If you haven’t noticed, computers are kind of a big deal these days. Things that your grandparents only dreamed of are old school to you. And yet the science fiction writers keep coming up with new ideas of how technology will be a million times better in the future. Writers can make the stuff up, but it’s the Computer Science majors of the world who are working to improve all the computers and software we’ve already got, therefore making the computer you’re currently sitting at obsolete and old-fashioned.
Computer Science majors like every gadget there is. They have Web sites like thinkgeek.com as their homepage, and they wear shirts that proudly display a series of ones and zeros. They’ve probably fixed your laptop more than once, never charging anything, but likely installing some sort of secret program on your computer so they can spy on what you do … not because they’re particularly nosy, but just because they can.
Obviously there are computer skills here. That used to mean mad typing skills. Now it means understanding computer languages, navigating networks, creating software and defragging every kind of hardware. Good people skills is also of utmost important. Normally you’re helping out people who don’t understand what you’re doing at all, but the computer program is useless if you can’t teach the user how to, well, use it.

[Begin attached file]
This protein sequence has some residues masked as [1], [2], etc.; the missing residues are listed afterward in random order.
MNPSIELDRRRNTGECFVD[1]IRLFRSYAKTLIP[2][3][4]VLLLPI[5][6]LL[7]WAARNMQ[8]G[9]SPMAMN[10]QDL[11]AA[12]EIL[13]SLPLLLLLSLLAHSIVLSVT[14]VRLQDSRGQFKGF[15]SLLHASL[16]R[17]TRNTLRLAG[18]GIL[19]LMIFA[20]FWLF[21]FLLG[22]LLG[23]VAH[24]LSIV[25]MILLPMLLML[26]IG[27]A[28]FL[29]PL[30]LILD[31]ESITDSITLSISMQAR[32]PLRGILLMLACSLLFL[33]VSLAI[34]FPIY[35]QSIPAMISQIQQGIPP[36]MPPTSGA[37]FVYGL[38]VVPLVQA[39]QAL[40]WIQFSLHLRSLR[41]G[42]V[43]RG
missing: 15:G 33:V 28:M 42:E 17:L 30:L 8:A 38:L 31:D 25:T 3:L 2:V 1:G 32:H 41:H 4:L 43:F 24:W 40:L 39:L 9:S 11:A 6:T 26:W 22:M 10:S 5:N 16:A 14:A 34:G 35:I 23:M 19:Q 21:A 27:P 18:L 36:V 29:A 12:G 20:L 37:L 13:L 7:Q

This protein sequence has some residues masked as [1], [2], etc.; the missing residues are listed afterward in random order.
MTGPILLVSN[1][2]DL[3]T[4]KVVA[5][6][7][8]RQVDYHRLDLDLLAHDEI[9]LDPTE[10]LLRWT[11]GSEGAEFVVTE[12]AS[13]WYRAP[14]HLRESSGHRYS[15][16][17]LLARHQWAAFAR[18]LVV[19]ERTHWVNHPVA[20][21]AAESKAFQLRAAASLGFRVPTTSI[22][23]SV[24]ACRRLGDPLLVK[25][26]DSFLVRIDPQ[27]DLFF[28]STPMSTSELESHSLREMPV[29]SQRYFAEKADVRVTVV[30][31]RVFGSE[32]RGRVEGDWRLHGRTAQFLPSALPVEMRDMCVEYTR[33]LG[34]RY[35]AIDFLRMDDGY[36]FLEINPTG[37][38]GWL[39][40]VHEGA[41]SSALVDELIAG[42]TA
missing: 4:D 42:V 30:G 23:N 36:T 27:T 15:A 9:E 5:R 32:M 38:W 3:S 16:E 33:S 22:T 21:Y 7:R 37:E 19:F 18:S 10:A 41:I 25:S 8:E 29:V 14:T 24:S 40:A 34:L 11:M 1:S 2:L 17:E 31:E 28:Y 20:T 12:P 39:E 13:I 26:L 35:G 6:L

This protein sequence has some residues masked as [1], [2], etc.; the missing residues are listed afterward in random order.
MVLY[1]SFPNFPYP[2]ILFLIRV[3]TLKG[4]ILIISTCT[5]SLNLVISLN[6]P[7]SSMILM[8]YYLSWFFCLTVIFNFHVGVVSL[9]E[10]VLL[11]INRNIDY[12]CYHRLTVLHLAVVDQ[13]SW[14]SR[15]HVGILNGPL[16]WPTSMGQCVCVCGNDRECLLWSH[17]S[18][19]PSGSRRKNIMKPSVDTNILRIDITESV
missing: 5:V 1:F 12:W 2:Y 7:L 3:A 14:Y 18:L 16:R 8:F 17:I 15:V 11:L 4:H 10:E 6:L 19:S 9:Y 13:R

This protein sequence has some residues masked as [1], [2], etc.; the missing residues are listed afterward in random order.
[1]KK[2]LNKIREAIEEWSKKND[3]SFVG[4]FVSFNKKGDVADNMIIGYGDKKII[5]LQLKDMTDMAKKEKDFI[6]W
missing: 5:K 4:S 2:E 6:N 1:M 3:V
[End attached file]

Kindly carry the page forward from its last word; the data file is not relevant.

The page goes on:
If you still handle all your computer glitches by hitting Ctrl-Alt-Dlt or just unplug the machine and hope the problem goes away, you’ll be outmatched by the genius of all your classmates. Don’t set yourself up for that kind of failure.
Computer Science majors will study all the basics – things like binary code, Java and C++ (and no, that’s not their grade point average). They’ll learn how computer software is made, and then start making their own.
More industries are hiring in-house Computer Science types. You could offer tech support or run the network at a hospital, design software for a children’s education company or teach politicians who don’t want to appear technologically stupid how to Tweet.
More and more clubs and organizations in high schools involve Computer Science. There are C++ competitions you can try your hand at, and other opportunities to showcase your talents early on.
Chances are good your college will have a computer lab or 30. Get a job working at one to get some practical experience. Normally the job pays decently, but even if it doesn’t who can complain about being paid to sit around on a computer?